Many Americans celebrate Armed Forces Day annually on the third Saturday of May. It is a day to pay tribute to men and women who serve the United States’ armed forces. Armed Forces Day is also part of Armed Forces Week, which begins on the second Saturday of May.
American Medical ID is celebrating Armed Forces Week by working with the U.S. Department of Veterans Affairs to provide all veterans in need with a free medical ID bracelet or pendant.
American Medical ID is working to promote awareness of the VA Directive ensuring medical IDs to vets in need,” said veteran advocate and Iraq war veteran Isaac Morton.
American Medical ID is currently working with VA organizations across the nation as a registered supplier of customized medical IDs. We are working to help VA organizations with process and ordering procedures. To date, American Medical ID has provided medical ID bracelets/necklaces to thousands of veterans.
VA Directive states: “It is VHA policy that ID bracelets and pendants must be available, upon appropriate request by the Department of Veterans Affairs clinicians through Prosthetics Service, for veteran patients whose pertinent medical information would be valuable to emergency medical care providers.”
The full VA directive can be found at: http://www.IdentifyYourself.com/VA
Many events across the United States take place on Armed Forces Day to honor Americans in uniform who served their country in times of war and peace. Those who are honored on this day include people who serve the Army, Navy, Marines, Air Force and Coast Guard. National Guard and Reserve units may celebrate Armed Forces Day/Week over any period in May because of their unique training schedules. Events and activities may include:
Certain types of music are also played at Armed Forces Day events, including at memorials and at cemeteries, as a way to respect those in the armed forces who died for their country. For example, buglers have played a bugle call, known simply as Taps, on Armed Forces Day in recent years. Taps is usually sounded by the United States military at events such as flag ceremonies, memorial services and funerals.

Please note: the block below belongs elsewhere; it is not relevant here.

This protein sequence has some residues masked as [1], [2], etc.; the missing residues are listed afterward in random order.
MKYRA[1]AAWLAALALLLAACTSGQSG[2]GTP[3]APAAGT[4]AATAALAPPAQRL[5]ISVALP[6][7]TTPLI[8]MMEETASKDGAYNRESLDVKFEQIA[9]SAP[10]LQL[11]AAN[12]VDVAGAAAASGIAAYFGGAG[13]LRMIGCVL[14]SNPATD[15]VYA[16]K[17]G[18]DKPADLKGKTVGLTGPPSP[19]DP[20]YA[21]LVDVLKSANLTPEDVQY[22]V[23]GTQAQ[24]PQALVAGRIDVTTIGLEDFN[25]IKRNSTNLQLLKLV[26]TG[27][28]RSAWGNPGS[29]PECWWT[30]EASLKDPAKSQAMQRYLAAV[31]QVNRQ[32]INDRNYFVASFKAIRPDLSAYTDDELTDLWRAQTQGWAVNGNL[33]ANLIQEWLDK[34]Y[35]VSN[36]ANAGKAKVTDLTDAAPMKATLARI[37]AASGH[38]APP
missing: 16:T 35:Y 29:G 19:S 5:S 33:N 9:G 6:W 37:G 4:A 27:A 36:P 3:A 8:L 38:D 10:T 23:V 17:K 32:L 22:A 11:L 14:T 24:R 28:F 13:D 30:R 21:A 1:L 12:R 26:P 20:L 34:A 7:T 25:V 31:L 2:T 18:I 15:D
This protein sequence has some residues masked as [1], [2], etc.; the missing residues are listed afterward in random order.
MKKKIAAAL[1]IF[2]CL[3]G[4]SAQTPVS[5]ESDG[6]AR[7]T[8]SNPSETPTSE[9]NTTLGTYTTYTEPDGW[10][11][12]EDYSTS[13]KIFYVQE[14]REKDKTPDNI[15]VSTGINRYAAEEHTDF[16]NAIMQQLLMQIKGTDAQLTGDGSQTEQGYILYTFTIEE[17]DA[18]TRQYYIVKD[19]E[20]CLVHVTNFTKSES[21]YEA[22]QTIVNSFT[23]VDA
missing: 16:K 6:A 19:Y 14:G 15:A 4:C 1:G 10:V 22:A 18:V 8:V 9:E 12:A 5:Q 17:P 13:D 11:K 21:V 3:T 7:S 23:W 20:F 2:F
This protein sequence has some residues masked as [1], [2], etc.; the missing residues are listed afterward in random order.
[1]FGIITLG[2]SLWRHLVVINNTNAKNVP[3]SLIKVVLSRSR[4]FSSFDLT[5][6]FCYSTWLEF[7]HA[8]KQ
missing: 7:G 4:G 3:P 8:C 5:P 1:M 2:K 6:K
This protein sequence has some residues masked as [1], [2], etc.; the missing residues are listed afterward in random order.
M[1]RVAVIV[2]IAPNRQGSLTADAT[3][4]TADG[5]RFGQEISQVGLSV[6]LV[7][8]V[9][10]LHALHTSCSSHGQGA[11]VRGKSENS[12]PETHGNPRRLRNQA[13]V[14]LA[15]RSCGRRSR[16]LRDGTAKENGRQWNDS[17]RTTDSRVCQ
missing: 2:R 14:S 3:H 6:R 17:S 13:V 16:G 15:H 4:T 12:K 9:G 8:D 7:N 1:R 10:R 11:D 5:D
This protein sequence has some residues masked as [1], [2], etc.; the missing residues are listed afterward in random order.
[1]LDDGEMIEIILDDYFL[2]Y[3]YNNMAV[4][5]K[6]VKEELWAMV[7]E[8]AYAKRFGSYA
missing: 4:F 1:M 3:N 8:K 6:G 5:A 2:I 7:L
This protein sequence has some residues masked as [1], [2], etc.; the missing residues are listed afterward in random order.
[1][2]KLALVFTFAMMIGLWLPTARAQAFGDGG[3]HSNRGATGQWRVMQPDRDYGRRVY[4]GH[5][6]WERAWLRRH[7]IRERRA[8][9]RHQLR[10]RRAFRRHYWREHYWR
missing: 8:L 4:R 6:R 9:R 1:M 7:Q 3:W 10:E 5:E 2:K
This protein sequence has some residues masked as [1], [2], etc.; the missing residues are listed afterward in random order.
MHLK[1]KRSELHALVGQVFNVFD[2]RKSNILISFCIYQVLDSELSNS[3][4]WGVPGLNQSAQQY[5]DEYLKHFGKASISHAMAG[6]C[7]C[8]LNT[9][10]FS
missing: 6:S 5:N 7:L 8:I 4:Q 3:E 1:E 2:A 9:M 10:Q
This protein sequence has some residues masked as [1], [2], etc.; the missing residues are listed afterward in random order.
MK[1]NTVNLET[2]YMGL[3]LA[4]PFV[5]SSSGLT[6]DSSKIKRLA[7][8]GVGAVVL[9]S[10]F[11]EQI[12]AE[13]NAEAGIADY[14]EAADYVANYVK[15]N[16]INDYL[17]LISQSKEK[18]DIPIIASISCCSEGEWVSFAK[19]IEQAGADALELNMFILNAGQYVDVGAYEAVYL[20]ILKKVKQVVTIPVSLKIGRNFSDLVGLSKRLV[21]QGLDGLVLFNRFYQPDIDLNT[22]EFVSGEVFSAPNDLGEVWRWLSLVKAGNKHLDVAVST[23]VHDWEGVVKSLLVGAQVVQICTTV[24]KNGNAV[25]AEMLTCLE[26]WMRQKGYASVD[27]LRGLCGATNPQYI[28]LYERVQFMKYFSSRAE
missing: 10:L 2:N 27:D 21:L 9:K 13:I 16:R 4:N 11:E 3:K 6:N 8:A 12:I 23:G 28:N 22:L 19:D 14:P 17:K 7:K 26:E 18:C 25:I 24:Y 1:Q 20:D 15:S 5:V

On August 31, 1949, Louis Johnson, who was the United States’ Secretary of Defense, announced the creation of an Armed Forces Day to replace separate Army, Navy and Air Force Days. The event stemmed from the armed forces’ unification under one department – the Department of Defense. The Army, Navy and Air Force leagues adopted the newly formed day. The Marine Corps League declined to drop support for Marine Corps Day but supports Armed Forces Day too.
The first Armed Forces Day was celebrated on Saturday, May 20, 1950. The theme for that day was “Teamed for Defense”, which expressed the unification of all military forces under one government department. According to the U.S. Department of Defense, the day was designed to expand public understanding of what type of job was performed and the role of the military in civilian life.
Armed Forces Day was a day for the military to show “state-of-the-art” equipment to Americans. It was also a day to honor and acknowledge Americans in the armed forces. Parades, open houses, receptions and air shows were held at the inaugural Armed Forces Day. Armed Forces Day is still celebrated nationwide today and is part of Armed Forces Week.